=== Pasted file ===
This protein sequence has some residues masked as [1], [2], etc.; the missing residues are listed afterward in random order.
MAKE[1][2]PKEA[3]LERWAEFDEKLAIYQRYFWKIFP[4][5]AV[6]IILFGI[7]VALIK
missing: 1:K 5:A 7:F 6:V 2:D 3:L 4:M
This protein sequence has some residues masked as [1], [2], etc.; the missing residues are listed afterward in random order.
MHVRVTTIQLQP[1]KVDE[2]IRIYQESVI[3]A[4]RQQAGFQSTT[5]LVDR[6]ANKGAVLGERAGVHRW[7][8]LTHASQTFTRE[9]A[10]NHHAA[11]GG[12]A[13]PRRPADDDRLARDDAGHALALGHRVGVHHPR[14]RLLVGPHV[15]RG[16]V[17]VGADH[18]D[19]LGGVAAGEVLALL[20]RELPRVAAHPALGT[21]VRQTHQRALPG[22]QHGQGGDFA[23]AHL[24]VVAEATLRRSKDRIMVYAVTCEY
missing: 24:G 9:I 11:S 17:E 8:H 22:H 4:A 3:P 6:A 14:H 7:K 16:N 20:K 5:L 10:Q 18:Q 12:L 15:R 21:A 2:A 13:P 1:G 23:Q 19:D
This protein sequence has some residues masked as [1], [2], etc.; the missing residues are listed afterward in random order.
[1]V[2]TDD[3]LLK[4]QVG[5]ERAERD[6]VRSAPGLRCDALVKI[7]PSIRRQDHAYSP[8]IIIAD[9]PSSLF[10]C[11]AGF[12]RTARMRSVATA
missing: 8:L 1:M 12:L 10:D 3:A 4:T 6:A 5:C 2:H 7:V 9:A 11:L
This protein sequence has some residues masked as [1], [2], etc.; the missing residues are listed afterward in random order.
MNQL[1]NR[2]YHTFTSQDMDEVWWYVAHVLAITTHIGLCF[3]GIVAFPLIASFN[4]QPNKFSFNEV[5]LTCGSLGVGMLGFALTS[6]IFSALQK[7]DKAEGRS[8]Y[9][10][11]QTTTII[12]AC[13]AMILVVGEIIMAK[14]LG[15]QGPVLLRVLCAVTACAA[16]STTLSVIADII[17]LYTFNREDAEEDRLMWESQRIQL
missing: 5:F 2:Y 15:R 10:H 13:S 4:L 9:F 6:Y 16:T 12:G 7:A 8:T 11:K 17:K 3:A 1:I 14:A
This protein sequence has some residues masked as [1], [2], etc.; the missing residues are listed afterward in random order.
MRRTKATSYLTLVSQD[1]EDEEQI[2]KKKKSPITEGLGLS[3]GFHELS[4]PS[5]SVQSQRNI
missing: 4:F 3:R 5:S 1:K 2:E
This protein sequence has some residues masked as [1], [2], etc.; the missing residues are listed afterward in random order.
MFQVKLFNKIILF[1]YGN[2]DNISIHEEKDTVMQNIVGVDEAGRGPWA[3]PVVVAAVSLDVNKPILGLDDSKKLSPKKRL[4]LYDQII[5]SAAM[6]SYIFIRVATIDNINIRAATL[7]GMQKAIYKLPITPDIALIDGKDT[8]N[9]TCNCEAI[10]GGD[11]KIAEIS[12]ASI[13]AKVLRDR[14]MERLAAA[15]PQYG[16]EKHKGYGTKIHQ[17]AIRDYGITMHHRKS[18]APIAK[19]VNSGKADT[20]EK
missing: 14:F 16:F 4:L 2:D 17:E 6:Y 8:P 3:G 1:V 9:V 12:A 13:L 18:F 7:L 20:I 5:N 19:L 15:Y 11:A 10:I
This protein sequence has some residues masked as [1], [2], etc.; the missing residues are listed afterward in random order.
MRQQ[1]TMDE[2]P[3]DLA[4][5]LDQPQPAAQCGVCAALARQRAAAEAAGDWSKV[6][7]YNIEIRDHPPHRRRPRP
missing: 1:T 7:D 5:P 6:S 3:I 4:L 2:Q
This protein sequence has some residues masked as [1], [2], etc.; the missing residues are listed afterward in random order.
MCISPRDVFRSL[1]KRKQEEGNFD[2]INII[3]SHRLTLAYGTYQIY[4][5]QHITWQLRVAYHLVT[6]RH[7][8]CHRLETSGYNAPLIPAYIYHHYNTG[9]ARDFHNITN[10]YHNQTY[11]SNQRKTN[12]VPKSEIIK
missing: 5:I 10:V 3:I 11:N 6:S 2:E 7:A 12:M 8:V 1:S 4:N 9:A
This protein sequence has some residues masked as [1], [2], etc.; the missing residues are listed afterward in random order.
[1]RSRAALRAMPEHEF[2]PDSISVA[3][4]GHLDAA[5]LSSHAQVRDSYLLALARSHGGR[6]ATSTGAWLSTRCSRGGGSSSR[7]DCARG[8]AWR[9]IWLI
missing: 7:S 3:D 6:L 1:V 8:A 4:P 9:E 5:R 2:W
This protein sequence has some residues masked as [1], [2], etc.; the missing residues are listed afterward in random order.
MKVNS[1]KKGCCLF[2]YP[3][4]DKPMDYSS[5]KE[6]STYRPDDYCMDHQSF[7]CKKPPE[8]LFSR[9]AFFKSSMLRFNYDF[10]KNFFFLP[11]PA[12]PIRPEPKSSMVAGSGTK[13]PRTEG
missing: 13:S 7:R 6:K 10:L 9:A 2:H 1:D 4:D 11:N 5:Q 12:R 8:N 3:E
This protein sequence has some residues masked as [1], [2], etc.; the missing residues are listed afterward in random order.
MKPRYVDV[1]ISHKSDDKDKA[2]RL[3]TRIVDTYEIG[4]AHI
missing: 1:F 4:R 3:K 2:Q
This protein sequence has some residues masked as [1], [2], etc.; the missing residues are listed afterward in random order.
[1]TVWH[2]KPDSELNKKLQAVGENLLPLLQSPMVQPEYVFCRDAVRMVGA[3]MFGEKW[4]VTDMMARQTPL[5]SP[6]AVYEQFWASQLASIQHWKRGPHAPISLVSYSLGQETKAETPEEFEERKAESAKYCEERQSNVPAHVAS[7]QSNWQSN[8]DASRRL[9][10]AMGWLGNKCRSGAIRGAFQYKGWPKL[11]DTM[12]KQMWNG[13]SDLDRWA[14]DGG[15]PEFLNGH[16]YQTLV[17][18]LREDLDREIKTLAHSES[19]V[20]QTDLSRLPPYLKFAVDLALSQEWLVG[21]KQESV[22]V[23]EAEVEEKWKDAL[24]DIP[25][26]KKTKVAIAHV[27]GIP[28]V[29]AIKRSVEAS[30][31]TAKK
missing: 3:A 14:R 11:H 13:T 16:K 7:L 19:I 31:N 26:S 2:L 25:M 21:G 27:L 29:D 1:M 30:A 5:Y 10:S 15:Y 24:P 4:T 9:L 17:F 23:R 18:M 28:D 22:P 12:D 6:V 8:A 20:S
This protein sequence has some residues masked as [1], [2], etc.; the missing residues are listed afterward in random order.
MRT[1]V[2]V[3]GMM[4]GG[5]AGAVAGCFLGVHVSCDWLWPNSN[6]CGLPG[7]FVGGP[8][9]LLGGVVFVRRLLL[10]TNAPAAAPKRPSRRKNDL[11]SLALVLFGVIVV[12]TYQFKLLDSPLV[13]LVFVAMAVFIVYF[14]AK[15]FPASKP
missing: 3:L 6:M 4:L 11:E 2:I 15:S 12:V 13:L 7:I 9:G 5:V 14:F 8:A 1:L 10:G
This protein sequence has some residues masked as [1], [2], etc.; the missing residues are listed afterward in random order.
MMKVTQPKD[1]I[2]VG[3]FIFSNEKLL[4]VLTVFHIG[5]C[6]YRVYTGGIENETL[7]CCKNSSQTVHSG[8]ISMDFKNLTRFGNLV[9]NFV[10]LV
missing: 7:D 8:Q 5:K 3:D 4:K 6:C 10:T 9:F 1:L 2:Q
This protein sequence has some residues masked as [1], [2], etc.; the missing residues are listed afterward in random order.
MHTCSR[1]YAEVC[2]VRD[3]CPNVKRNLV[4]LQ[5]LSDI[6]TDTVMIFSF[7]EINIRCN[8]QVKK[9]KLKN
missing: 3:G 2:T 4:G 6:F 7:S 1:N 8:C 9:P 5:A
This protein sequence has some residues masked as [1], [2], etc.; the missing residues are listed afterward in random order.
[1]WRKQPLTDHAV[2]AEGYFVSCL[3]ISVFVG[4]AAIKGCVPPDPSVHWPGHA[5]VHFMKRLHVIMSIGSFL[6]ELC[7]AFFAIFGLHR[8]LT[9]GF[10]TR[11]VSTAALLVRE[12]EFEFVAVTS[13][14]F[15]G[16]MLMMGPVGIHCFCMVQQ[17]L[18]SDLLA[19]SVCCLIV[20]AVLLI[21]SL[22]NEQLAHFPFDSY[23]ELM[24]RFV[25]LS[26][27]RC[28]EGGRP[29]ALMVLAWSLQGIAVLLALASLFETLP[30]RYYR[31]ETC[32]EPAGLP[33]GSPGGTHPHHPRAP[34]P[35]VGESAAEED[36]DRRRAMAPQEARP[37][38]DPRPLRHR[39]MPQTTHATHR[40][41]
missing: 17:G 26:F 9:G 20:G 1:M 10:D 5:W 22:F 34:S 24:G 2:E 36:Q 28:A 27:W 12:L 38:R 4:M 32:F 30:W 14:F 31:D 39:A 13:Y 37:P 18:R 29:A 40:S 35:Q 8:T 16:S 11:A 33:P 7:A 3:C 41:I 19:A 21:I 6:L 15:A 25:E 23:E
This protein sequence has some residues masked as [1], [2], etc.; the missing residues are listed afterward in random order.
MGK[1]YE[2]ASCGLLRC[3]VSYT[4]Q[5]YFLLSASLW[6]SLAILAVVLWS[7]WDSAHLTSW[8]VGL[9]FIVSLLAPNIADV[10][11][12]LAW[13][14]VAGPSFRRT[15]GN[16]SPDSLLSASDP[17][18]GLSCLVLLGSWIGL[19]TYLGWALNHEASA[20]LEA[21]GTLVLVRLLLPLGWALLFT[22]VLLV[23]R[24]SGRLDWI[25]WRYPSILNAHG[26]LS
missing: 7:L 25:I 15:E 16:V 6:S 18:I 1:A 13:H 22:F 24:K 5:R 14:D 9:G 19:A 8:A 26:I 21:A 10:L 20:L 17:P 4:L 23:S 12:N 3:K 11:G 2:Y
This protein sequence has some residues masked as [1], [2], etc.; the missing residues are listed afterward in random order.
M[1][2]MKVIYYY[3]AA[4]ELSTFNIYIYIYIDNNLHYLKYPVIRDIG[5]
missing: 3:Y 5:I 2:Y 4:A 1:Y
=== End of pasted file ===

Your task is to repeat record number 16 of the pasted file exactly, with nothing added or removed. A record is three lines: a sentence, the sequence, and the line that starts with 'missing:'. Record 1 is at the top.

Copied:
This protein sequence has some residues masked as [1], [2], etc.; the missing residues are listed afterward in random order.
[1]WRKQPLTDHAV[2]AEGYFVSCL[3]ISVFVG[4]AAIKGCVPPDPSVHWPGHA[5]VHFMKRLHVIMSIGSFL[6]ELC[7]AFFAIFGLHR[8]LT[9]GF[10]TR[11]VSTAALLVRE[12]EFEFVAVTS[13][14]F[15]G[16]MLMMGPVGIHCFCMVQQ[17]L[18]SDLLA[19]SVCCLIV[20]AVLLI[21]SL[22]NEQLAHFPFDSY[23]ELM[24]RFV[25]LS[26][27]RC[28]EGGRP[29]ALMVLAWSLQGIAVLLALASLFETLP[30]RYYR[31]ETC[32]EPAGLP[33]GSPGGTHPHHPRAP[34]P[35]VGESAAEED[36]DRRRAMAPQEARP[37][38]DPRPLRHR[39]MPQTTHATHR[40][41]
missing: 17:G 26:F 9:G 20:G 1:M 10:D 5:W 22:F 34:S 24:G 2:E 36:Q 28:A 27:W 12:L 38:R 4:M 32:F 30:W 14:F 31:D 39:A 13:Y 37:P 18:R 29:A 40:S 35:Q 8:T 16:S 11:A 33:P 7:A 3:C 41:I 19:A 21:I 6:L 15:A 25:E 23:E